Occupational Therapy: Building a Strong Foundation for Success in Daily Activities and Beyond

Occupational Therapy: Building a Strong Foundation for Success in Daily Activities and Beyond

  • Mahesh Chaturvedi
  • 0 Comment
  • June 15, 2023


Occupational Therapist making life fit for living. OT can help you perform any task at school, work, at home, play, sports, or stay active.

Pediatric OTs look at how you do any kind of activity or task. Then come up with a plan to improve the way
you do it to make it easier or less painful. They use a variety of techniques and tools, such as sensory
integration therapy, play-based therapy, fine motor skill development, and adaptive equipment to help
children achieve their goals.


OTs skills or aspects that allow the child to perform these “jobs”:
• Motor Development and Motor Planning
• Feeding and Oral Motor skills
• Cognitive Development
• Visual Processing skills
• Sensory processing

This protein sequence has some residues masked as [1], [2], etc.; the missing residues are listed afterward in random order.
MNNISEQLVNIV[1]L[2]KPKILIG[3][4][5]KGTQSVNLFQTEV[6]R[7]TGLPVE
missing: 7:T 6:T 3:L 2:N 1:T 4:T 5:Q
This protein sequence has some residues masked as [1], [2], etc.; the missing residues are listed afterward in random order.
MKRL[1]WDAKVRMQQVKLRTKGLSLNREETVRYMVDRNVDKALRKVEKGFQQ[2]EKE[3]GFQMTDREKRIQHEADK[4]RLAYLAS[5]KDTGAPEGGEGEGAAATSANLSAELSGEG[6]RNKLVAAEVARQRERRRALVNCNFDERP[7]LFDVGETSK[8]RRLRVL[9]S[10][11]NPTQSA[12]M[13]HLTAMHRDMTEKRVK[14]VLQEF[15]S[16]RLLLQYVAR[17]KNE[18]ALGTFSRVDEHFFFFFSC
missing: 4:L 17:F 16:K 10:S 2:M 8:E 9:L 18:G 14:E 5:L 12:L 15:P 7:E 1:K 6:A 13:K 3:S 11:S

• Self-regulation
• Social and emotional skills
• Emotional-regulation
• Social participation
• Executive functioning skills- organization, attention, working memory, planning, prioritization,
impulse control, and other skills
• Fine and gross motor skills
• Safety in the home and community
• Balance and coordination


Occupational therapy helps kids play, improves their school performance, and aids their daily activities. It also boosts their self-esteem and sense of accomplishment.

With OT, kids can:

• Develop fine motor skills so they can grasp and release toys and develop good handwriting or
computer skills.
• Improve eye–hand coordination so they can play and do needed school skills such as bat a ball and
copy from a blackboard.
• Learn basic life skills such as bathing, getting dressed, brushing teeth, and self-feeding.
• Learn positive behaviors and social skills by practicing how they manage frustration and anger.
• improve attention and social skills to allow the development of interpersonal relationships.


Occupational therapists always strive to be evidence-based and client-centered in their practice. This means
that whatever assessments and treatments they use with your child are backed by research and experience
(evidence-based) and are specifically geared toward your child’s interests and needs.

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